The Iliac crest is the superior part of the Ilium, which is the largest of the three bones that make up the pelvis. It can serve as a site of autogenous bone grafts for dental work. Patients may require a bone graft following some dental procedures and prior to receiving implants or prostheses. The Iliac crest is often a good location from which to harvest bone for dental bone grafts. The Iliac crest also has medical implications, as both the latissimus dorsi and gluteus maximus originate in this area. These major muscles can cause pain or discomfort in the iliac crest due to strain, injury, or tension. Issues with these muscles or with the Iliac crest itself may become obvious when an individual experiences pain after sitting.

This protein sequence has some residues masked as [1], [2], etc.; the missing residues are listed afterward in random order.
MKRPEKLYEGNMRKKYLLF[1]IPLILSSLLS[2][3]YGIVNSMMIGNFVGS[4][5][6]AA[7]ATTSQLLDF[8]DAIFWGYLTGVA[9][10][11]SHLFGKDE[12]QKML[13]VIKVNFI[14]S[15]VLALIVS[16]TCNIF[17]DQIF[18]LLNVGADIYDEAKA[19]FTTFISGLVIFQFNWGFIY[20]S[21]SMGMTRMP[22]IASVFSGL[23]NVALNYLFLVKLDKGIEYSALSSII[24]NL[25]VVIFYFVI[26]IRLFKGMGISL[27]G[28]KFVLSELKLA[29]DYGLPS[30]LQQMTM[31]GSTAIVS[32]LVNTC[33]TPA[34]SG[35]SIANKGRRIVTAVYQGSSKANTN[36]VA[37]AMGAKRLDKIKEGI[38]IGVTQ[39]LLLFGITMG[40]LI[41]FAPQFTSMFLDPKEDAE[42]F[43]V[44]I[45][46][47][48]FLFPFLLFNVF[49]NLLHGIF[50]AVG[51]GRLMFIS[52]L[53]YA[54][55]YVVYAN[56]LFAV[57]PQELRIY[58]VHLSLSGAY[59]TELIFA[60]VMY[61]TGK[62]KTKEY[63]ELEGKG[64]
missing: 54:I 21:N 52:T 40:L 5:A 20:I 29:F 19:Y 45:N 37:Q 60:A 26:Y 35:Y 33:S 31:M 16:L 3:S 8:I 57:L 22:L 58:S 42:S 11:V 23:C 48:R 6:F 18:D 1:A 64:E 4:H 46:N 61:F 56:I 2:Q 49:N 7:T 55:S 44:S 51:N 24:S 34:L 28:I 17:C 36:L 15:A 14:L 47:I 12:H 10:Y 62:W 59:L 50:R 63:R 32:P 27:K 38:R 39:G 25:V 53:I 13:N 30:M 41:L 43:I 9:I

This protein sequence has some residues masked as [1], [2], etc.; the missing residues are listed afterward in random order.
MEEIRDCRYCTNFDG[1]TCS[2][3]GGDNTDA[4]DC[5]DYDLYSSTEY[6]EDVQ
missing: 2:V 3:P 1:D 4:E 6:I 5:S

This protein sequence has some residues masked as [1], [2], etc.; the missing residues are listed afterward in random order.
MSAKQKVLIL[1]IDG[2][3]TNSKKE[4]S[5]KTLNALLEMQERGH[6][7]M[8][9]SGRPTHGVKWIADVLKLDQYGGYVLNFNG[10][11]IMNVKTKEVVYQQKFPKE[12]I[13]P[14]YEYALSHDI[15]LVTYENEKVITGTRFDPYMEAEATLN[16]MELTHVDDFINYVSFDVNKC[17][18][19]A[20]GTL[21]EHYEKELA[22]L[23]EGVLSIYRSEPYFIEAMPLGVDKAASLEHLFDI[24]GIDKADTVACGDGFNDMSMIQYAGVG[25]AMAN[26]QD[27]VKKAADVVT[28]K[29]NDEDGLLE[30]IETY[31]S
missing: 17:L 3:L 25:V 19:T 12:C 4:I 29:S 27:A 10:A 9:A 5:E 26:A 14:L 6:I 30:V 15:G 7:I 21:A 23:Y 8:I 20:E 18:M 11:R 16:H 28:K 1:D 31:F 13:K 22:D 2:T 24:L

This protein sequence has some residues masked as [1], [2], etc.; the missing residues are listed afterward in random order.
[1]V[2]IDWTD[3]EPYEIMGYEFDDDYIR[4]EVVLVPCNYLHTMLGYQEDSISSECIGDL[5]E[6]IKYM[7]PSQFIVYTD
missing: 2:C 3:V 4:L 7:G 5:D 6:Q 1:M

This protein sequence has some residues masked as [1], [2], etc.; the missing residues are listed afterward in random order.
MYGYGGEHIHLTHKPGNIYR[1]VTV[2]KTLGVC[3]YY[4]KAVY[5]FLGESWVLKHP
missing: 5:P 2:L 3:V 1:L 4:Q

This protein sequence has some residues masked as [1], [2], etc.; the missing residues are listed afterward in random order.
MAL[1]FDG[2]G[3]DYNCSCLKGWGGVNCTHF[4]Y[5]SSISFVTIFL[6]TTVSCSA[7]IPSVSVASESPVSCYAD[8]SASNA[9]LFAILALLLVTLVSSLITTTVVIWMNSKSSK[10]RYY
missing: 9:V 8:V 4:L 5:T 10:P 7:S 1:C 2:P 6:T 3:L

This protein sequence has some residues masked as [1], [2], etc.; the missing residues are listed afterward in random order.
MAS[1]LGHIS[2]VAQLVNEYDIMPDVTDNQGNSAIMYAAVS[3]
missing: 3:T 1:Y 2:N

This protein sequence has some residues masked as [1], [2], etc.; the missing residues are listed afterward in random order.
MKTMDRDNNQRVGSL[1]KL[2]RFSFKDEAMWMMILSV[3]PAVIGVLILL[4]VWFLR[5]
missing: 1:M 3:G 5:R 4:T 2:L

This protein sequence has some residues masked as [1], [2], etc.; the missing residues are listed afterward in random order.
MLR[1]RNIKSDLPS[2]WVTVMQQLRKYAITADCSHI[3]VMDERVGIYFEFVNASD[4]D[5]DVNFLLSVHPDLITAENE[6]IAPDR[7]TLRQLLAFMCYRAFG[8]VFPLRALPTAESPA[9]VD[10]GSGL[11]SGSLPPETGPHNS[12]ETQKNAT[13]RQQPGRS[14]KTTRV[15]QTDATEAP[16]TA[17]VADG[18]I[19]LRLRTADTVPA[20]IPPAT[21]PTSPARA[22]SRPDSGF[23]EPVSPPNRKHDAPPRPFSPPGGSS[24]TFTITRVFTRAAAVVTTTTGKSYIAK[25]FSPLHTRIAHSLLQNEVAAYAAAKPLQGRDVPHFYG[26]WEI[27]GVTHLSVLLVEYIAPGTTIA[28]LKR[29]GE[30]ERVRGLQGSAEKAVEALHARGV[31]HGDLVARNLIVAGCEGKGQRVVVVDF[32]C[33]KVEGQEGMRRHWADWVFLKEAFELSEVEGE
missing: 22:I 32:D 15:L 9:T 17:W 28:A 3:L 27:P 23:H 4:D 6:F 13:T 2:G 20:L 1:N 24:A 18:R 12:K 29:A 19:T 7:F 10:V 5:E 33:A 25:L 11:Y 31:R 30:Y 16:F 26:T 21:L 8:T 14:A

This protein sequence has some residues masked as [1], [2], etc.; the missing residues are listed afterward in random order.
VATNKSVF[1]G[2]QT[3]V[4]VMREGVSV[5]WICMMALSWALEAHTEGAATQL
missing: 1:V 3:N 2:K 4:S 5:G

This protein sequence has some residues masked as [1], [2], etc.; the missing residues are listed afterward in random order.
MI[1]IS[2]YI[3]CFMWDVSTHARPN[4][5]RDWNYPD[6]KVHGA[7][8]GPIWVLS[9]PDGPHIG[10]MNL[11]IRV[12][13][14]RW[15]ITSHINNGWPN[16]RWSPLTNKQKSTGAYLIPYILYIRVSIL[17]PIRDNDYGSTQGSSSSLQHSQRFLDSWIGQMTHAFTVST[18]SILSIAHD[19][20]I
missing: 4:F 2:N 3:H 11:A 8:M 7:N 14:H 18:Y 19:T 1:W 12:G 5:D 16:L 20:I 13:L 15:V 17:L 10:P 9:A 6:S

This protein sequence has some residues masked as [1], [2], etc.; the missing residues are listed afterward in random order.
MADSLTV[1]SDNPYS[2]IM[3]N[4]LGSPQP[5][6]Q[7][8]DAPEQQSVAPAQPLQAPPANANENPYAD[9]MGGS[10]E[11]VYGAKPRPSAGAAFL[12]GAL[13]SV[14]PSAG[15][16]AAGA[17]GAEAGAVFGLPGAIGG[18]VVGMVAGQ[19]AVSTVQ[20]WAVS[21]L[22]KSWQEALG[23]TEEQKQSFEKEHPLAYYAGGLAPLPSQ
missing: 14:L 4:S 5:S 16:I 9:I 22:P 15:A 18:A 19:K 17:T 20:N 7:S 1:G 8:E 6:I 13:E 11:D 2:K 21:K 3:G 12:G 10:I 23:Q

An iliac graft, or an iliac crest autogenous bone graft, is a type of bone graft used for a wide variety of surgeries, including periodontal surgery to restore lost jawbone. Other surgeries using iliac grafts include but are not limited to the repair of joint arthrodesis, the treatment of bone defects, infections, and osteonecrosis, and the repair of particularly challenging bone fractures. Both the anterior and posterior surfaces of the iliac crest are used for bone grafting, and the crest itself is the most frequently used source of bone for autogenous bone grafting. This is because it is a superb source of both cancellous and cortical bone and is easy to access compared to other sources of autogenous bone. There are some risks associated with an iliac graft, including pain, redness and swelling of the incision site, infection, bleeding, and in very rare cases, splanchnic or neurologic damage.